Title of essay : Biography & History
Reminiscences of the Japanese Occupation Name : G. JAYHINDY
Year of Intake : 2001
Programme : Advanced Postgraduate Diploma in Primary Social Studies Name of Tutor : Dr Kevin Blackburn
Date of Submission : 26 October, 2002
Address : National Institute of Education 1 Nanyang Walkway
Reminiscences of the Japanese Occupation
For the purpose of doing this oral history project, I am fortunate to have the opportunity to interview an individual who had survived the Japanese Occupation. In his seventies, Mr Rajoo is my uncle. He showed great enthusiasm and related his experience in Tamil during the 3 hours interview. His accounts shed light on the ways how individuals inject meanings to a particular subject.
Mr Rajoo was born in 1930. He was the second son in a family of 10 children. His family lived in a village in Sembawang which was near to one of the Naval Base which was owned by the British. When the Japanese invaded Singapore, Rajoo’s family staying in North of Singapore then they moved as far as Tampinese. His family used a bullock cart to transport some of their properties. They stayed away from their home for a year. Then they returned to their village. So he had a chance to witness the Japanese rule in other parts of Singapore as well as his own hometown.
The Dark Years of Japanese Occupation
The impending presence of the Japanese on Mr Rajoo’s daily life was felt as early as 1941. As a 11 years old boy, his family and he faced severe shortage of food and other necessities like medical. ( Q1 ) When the British surrendered, they did not want Japanese to enjoy the fruit of their labour. All the rice in the warehouse was sprayed with limestone. As limestone is white, the Japanese did not suspect any foul play by the British . So those who ate the rice had diarrhea . Japanese took over much of the foodstuffs and other goods for the use of their army. Due to the food shortage, essential food stuffs like rice, salt and sugar were controlled. Ration cards which limited the amount of food for each person was given out. ( Q4 ) His family lived on a simple diet and found other food substitutes for those food items which were scarce. Tapioca and sweet potatoes were used as substitutes for rice ( Q3 ) and palm oil or coconut oil was used as cooking oil. Even in schools pupils grew and took care of the vegetable plots. This was the widespread situation in Singapore during the Syonan-To years. Many historians have written about the food scarcity during the Syonan rule. There are a lot of evidence to state that during the Japanese rule, many people suffered from malnutrition and diseases as they did not have well balanced meal. Those taken as prisoners of war also suffered under the iron grip of the Japanese and many died out of malnutrition.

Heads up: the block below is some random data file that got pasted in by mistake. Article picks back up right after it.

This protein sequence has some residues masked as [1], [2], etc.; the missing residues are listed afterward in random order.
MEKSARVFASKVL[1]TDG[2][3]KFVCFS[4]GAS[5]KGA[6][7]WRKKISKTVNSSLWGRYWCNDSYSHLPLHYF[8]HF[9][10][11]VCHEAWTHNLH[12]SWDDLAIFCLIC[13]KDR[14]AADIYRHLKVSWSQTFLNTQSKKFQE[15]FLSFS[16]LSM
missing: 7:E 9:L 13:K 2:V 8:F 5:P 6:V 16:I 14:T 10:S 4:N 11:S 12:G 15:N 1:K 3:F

Transport during the Japanese reign
Mr Rajoo recalls bicycles being widely used as mode of transport during the Japanese reign. (Q6) So much so that even after the Japanese surrender, Rajoo and the other villagers working in the Sembawang Shipyard used bicycles as means of transport to travel to work. Tri-shaw which consisted of a bicycle with a side-car attached for a fare-paying passenger replaced the former richshaw. He stated that the Japanese bicycles had only thin solid rubber tyres. He also recalls in the interview to have seen a lot of motorcars before the Japanese rule and not during the Syonan-To period. Some historians state that there must have been tens of thousands of vehicles, many new and the majority of the rest in good condition were used by the Japanese. These great fleet of transport fell to the Japanese as booty, when they captured Singapore. However, the lack of spare parts, or technical skill, or both, made...
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2. Donald A. Ritchie, Doing Oral History , New York: Twayne Publishers, 1995.
5. Paul Ashton, On The Record: A Practical Guide to Oral History , Sydney: North Sydeny Council, 1994
Social Studies Textbook 4B : Discovering our world. The Dark Years, 1999.
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